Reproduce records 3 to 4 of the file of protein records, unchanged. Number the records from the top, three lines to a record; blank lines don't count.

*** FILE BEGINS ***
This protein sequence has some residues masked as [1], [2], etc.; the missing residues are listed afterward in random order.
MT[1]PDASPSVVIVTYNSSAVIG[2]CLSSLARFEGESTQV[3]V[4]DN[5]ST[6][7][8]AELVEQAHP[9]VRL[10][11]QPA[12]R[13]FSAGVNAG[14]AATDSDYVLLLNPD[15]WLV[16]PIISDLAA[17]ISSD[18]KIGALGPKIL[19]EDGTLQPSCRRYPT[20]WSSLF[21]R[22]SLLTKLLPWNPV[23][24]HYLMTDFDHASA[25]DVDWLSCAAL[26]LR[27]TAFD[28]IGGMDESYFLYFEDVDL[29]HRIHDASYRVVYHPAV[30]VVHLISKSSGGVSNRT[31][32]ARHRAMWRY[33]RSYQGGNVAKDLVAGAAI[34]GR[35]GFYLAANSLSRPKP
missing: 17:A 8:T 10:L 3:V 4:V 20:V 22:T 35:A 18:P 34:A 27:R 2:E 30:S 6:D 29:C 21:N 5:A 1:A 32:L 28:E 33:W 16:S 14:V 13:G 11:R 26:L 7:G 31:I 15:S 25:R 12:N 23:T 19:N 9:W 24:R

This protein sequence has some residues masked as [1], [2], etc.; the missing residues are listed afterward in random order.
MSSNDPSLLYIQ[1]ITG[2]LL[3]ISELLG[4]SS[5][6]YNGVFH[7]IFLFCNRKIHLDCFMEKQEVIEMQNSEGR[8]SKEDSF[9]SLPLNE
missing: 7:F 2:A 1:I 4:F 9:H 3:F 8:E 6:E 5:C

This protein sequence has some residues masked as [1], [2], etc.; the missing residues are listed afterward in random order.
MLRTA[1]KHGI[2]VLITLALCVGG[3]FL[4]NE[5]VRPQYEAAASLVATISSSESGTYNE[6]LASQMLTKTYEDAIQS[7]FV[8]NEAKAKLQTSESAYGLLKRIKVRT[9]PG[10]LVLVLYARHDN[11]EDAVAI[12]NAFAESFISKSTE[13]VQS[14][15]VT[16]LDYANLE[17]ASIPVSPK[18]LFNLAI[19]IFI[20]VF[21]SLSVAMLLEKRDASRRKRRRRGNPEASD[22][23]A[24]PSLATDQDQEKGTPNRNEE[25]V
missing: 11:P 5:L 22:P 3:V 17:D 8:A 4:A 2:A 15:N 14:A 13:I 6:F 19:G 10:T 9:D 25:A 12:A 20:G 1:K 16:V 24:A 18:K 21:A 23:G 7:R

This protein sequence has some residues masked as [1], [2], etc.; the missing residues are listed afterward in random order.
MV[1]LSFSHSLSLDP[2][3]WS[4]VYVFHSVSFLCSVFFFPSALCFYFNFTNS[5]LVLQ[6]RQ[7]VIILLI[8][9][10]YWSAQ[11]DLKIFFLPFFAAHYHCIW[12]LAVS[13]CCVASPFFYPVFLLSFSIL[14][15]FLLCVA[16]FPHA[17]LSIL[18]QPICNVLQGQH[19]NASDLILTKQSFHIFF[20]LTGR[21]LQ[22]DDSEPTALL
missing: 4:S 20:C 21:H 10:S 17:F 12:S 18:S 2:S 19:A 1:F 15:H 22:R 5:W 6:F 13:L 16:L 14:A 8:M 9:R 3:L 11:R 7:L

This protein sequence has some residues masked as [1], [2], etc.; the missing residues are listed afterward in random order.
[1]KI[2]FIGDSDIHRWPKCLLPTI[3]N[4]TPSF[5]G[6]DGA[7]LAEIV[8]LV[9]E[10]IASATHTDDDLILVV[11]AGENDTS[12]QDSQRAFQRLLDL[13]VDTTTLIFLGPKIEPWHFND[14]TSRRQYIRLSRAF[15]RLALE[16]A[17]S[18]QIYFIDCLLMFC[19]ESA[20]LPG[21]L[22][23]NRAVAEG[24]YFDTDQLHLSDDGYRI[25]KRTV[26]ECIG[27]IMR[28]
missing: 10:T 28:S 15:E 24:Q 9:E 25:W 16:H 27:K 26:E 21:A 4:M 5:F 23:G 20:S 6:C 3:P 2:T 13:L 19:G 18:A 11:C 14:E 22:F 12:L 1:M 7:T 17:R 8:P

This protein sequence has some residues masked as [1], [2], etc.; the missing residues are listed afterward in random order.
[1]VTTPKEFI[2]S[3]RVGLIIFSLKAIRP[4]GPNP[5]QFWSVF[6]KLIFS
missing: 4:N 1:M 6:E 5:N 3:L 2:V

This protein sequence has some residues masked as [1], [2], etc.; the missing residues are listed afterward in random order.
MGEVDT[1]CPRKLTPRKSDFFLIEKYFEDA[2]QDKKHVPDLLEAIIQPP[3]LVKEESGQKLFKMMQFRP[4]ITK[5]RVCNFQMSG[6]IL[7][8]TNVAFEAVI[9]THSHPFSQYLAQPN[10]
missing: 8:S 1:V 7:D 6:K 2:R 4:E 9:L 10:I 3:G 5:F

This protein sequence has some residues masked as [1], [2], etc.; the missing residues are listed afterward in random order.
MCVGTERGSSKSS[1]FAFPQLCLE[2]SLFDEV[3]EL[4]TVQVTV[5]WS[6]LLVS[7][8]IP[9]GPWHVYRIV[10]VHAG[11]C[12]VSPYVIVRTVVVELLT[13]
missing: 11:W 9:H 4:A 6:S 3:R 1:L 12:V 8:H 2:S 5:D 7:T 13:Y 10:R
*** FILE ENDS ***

This protein sequence has some residues masked as [1], [2], etc.; the missing residues are listed afterward in random order.
MLRTA[1]KHGI[2]VLITLALCVGG[3]FL[4]NE[5]VRPQYEAAASLVATISSSESGTYNE[6]LASQMLTKTYEDAIQS[7]FV[8]NEAKAKLQTSESAYGLLKRIKVRT[9]PG[10]LVLVLYARHDN[11]EDAVAI[12]NAFAESFISKSTE[13]VQS[14][15]VT[16]LDYANLE[17]ASIPVSPK[18]LFNLAI[19]IFI[20]VF[21]SLSVAMLLEKRDASRRKRRRRGNPEASD[22][23]A[24]PSLATDQDQEKGTPNRNEE[25]V
missing: 11:P 5:L 22:P 3:V 17:D 8:A 4:A 2:A 15:N 14:A 13:I 6:F 19:G 10:T 9:D 25:A 12:A 20:G 1:K 16:V 24:A 18:K 21:A 23:G 7:R

This protein sequence has some residues masked as [1], [2], etc.; the missing residues are listed afterward in random order.
MV[1]LSFSHSLSLDP[2][3]WS[4]VYVFHSVSFLCSVFFFPSALCFYFNFTNS[5]LVLQ[6]RQ[7]VIILLI[8][9][10]YWSAQ[11]DLKIFFLPFFAAHYHCIW[12]LAVS[13]CCVASPFFYPVFLLSFSIL[14][15]FLLCVA[16]FPHA[17]LSIL[18]QPICNVLQGQH[19]NASDLILTKQSFHIFF[20]LTGR[21]LQ[22]DDSEPTALL
missing: 4:S 20:C 21:H 10:S 17:F 12:S 18:S 2:S 19:A 1:F 15:H 22:R 5:W 6:F 13:L 16:L 14:A 8:M 9:R 3:L 11:R 7:L